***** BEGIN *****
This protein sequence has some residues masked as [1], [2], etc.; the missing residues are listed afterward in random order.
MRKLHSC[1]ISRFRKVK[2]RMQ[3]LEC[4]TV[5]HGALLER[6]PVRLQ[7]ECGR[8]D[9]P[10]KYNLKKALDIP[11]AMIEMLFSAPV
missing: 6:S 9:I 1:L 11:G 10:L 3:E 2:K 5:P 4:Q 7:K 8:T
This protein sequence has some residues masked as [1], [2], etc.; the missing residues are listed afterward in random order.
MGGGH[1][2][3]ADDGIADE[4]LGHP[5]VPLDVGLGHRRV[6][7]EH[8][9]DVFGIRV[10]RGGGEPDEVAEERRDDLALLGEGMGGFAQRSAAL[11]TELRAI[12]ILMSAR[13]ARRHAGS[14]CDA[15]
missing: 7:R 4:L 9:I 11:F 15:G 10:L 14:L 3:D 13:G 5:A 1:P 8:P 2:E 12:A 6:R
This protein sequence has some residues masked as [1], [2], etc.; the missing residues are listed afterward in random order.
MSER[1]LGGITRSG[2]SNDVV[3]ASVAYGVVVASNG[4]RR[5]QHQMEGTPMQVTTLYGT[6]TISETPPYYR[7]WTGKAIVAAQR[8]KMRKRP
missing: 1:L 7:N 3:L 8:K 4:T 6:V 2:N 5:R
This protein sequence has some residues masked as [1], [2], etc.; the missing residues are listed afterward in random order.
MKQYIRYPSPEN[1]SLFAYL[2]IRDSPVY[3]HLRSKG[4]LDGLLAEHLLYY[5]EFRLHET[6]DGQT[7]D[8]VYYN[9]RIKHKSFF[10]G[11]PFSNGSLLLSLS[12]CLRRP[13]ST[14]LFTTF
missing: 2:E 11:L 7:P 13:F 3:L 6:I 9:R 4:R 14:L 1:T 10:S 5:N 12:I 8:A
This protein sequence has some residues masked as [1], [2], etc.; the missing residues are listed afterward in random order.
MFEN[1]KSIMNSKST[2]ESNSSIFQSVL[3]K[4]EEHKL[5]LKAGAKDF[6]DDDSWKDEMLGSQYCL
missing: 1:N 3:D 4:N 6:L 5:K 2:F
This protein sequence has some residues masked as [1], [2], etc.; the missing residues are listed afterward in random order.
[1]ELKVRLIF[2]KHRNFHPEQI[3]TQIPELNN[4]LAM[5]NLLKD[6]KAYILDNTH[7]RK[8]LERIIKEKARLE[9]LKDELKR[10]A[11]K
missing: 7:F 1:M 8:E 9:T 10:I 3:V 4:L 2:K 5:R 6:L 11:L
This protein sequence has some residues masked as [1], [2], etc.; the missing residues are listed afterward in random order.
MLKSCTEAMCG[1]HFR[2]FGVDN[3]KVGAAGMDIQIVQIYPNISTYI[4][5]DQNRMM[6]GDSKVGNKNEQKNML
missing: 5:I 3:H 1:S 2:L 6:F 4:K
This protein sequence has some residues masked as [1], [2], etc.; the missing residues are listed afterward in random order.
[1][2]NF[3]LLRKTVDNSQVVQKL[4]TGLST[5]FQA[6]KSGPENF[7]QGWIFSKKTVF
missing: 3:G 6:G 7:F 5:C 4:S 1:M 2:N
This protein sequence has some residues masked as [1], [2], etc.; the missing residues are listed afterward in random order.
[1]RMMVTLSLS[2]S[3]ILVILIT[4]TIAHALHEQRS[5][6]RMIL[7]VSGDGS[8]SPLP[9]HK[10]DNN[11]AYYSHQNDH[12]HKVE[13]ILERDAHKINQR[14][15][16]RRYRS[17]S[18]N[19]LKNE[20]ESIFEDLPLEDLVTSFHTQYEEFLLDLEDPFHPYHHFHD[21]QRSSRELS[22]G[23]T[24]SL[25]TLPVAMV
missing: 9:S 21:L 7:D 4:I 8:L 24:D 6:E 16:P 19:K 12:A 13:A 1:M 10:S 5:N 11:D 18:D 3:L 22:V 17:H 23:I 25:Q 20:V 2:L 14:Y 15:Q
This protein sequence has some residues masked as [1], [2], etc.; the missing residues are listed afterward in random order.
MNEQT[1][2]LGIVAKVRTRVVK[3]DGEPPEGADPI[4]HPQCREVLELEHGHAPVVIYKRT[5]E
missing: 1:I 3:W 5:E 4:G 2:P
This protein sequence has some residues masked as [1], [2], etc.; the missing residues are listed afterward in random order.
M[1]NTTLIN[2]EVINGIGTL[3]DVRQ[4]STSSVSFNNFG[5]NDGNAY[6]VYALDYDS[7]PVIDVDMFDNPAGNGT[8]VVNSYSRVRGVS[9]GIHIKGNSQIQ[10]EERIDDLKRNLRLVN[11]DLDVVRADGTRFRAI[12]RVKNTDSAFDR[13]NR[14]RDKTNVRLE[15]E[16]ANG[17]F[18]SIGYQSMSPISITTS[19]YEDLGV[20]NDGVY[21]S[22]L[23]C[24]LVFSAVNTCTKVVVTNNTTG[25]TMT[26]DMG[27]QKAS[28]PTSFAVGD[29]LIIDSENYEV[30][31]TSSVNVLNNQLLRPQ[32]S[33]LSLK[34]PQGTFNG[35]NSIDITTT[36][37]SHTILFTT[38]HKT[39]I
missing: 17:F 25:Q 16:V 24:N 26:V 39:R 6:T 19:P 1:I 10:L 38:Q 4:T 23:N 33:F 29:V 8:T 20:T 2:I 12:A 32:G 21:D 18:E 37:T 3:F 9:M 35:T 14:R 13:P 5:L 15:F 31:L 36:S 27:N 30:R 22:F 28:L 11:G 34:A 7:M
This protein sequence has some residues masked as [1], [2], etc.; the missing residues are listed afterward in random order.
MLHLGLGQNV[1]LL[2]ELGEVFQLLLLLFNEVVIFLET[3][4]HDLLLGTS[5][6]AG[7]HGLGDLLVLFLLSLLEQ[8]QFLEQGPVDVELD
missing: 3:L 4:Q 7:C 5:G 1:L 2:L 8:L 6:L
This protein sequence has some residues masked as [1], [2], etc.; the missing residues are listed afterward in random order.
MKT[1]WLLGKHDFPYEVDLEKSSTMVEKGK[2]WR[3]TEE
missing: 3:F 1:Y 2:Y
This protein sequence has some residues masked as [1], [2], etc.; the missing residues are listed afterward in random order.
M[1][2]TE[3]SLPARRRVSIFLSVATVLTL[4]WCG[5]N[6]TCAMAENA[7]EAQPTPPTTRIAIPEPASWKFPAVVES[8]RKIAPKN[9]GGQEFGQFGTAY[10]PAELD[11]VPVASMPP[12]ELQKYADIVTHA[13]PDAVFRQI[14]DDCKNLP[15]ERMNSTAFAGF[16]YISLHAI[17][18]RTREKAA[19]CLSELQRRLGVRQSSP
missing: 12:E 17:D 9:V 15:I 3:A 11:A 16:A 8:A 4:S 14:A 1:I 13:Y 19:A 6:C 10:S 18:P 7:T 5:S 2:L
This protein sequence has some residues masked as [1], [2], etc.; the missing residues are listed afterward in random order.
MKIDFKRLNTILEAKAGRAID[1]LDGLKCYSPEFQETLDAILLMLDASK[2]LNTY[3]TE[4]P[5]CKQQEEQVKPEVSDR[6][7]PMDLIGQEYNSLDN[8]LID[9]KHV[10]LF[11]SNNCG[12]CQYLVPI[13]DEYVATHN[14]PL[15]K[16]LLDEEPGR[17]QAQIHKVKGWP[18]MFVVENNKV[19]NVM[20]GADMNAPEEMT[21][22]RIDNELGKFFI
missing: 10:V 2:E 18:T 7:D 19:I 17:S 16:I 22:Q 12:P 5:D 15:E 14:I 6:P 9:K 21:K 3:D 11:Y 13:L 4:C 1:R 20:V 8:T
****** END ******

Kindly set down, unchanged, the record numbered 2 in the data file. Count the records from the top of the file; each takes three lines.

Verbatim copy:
This protein sequence has some residues masked as [1], [2], etc.; the missing residues are listed afterward in random order.
MGGGH[1][2][3]ADDGIADE[4]LGHP[5]VPLDVGLGHRRV[6][7]EH[8][9]DVFGIRV[10]RGGGEPDEVAEERRDDLALLGEGMGGFAQRSAAL[11]TELRAI[12]ILMSAR[13]ARRHAGS[14]CDA[15]
missing: 7:R 4:L 9:I 11:F 15:G 10:L 14:L 3:D 13:G 5:A 1:P 8:P 2:E 12:A 6:R